Museums, Other Cultural Organizations Buying Time with CARES Act Grants from Statewide Humanities Council

Daisy The Cow in the Ag-Xploration Gallery is ready for visitors at the South Dakota Agricultural Heritage Museum thanks to the South Dakota Humanities Council CARES grant.

Interim Funding a Respite During Pandemic

The Journey continues.

That's the mantra of The Journey Museum & Learning Center executive director Troy Kilpatrick, who's scrambling to keep the storied Rapid City institution operating as normally as possible in an abnormal time.

Venues like the Journey, which relies on in-person traffic, have been hit hard by the COVID-19 pandemic and the resulting restrictions on gatherings — especially those that are considered "non-essential."

Facing monumental revenue losses and a massive programming overhaul to accommodate the pandemic restrictions, Kilpatrick was relieved to receive a South Dakota Humanities Council CARES Act grant for $20,000.

"It's buying us some time to reinvent our programming strategies," said Kilpatrick. "It doesn't solve the Journey's issue of sustainability, but it gives us time to create programming that will eventually get the support of community members."

The Journey Museum & Learning Center received a $20,000 SDHC Cares Act grant. 

103 Day Closure for Journey

The Journey Museum was closed for 103 days and has since re-opened with limited hours. But its sustaining revenue — admission fees and gift shop sales — hasn't returned. Getting back to regular revenue won't be easy as long as the pandemic continues. The museum, now operating on approximately half of its former budget, hosted 300 bus trips for adults and school classes last summer. This summer? Three.

Now, with a $20,000 financial boost, Kilpatrick is using Zoom and other virtual technology to bring visitors in without physically bringing them in.

"What SD CARES is doing is giving us the opportunity to heal ourselves a little bit," he said. "It's buying us time to reinvent the way we serve the community."

The Journey, whose mission is to preserve the history and heritage of the Black Hills, found a valuable opportunity in the SDHC CARES Act grant, which provides unrestricted operating and/or humanities program support to cultural organizations suffering financial losses due to COVID-19 in the state of South Dakota.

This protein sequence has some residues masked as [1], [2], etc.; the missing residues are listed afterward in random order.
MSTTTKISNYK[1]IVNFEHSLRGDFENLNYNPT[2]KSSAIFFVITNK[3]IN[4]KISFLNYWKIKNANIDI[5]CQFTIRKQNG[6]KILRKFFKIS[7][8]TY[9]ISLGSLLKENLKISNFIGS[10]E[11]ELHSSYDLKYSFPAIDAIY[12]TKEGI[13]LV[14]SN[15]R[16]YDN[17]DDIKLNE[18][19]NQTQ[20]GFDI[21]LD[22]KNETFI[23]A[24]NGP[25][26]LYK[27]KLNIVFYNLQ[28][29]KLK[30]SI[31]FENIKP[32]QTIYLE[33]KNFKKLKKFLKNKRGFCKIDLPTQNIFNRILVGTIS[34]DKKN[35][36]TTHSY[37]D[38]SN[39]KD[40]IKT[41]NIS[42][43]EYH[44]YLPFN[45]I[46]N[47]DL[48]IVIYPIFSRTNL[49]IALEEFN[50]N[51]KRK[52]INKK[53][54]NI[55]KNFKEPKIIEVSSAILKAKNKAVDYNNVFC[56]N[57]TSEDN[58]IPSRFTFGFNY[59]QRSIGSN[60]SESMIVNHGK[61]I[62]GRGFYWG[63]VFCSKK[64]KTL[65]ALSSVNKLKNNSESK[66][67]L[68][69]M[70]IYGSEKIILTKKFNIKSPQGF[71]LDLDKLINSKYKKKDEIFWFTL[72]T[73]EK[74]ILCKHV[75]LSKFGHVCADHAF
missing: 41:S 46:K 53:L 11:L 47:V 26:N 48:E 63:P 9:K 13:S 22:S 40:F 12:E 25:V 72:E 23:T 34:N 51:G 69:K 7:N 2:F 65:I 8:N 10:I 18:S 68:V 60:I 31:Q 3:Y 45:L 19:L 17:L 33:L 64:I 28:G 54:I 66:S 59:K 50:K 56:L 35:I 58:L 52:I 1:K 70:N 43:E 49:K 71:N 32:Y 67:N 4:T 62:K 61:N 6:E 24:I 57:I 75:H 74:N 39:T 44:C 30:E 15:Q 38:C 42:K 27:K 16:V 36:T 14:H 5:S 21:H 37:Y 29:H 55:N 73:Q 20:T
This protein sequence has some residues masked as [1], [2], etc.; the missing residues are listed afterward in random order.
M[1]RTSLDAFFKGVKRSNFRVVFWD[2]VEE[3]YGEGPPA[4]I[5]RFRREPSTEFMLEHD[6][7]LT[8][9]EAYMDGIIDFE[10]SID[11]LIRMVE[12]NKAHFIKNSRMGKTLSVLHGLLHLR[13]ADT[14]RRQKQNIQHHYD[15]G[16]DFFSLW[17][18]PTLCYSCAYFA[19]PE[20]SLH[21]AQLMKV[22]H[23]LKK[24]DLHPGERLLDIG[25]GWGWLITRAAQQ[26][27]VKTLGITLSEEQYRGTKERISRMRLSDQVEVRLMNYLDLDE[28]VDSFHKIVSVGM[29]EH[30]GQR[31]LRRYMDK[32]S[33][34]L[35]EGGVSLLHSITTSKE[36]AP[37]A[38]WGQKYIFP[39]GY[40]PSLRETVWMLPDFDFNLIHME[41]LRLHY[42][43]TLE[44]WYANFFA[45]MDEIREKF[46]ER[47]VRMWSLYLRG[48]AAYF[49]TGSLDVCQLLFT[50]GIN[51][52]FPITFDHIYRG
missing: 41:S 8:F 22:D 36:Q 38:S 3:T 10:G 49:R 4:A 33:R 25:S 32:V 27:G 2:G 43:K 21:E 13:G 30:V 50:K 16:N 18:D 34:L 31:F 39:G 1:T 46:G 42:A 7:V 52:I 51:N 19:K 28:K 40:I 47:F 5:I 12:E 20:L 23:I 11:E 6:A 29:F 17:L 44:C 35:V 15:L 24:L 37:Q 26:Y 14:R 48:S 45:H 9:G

The grants, funded by the NEH and distributed in South Dakota by the statewide South Dakota Humanities Council, have helped stabilize museums, libraries and other cultural organizations that provide humanities programming in South Dakota. By maintaining essential functions and retaining core personnel during the pandemic, the aided institutions will have opportunities to thrive beyond it, which hasn't been a sure thing since the virus shut down much of the country.

"Our vision is to create valuable educational programs for all ages," Kilpatrick said. "Right now, we're going to keep moving enough to do that enough in 2020 and 2021, and hopefully, we all rebuild to a better future."

Perhaps just as importantly, the grant provided peace of mind for Kilpatrick and his staff.

"It gives me the ability to breathe a little easier," said Kilpatrick. 

South Dakota Agricultural Heritage Museum Maintains Summer Staff, Creates COVID-19 Compliant Exhibits

On the other side of the state, a $14,050 CARES grant made a difficult decision exponentially easier for South Dakota Agricultural Heritage Museum director Gwen McCausland.

The Brookings facility, nestled in with SDSU's campus, uses summer earnings from the gift shop to fund educational programming. With revenue down 70 percent after a six-month shutdown, McCausland figured she'd have to cut loose her summer staff, complicating an already difficult financial situation.

"It came at a perfect time for us," she said. "A very crucial time for us."

Not only was she able to pay student staff, but she also remodeled and added to two galleries to make them COVID-19 compliant. The grant provided funding for additional supplies and equipment to help keep the Ag-Xploration children's gallery sanitized for guests.

"This really came at a time that gave us a solid foundation to start the school year, and hopefully we can build on it and see how the spring goes as well," she said.

The South Dakota Agricultural Heritage Museum is dedicated to the preservation and interpretation of South Dakota's agricultural history and rural heritage. While the museum is currently open, as it follows SDSU's COVID-19 guidelines, the situation is fluid. The university is at "Safety Level Orange," which means it is "open to the public in some areas with strict guidelines."

With the possibility of future restrictions looming, McCausland is using the grant opportunity to bolster the museum's virtual presence.

"We are hoping to continue being open for guests and are working on getting more content online."

Find Out More

For information on CARES Act Grant applications, go to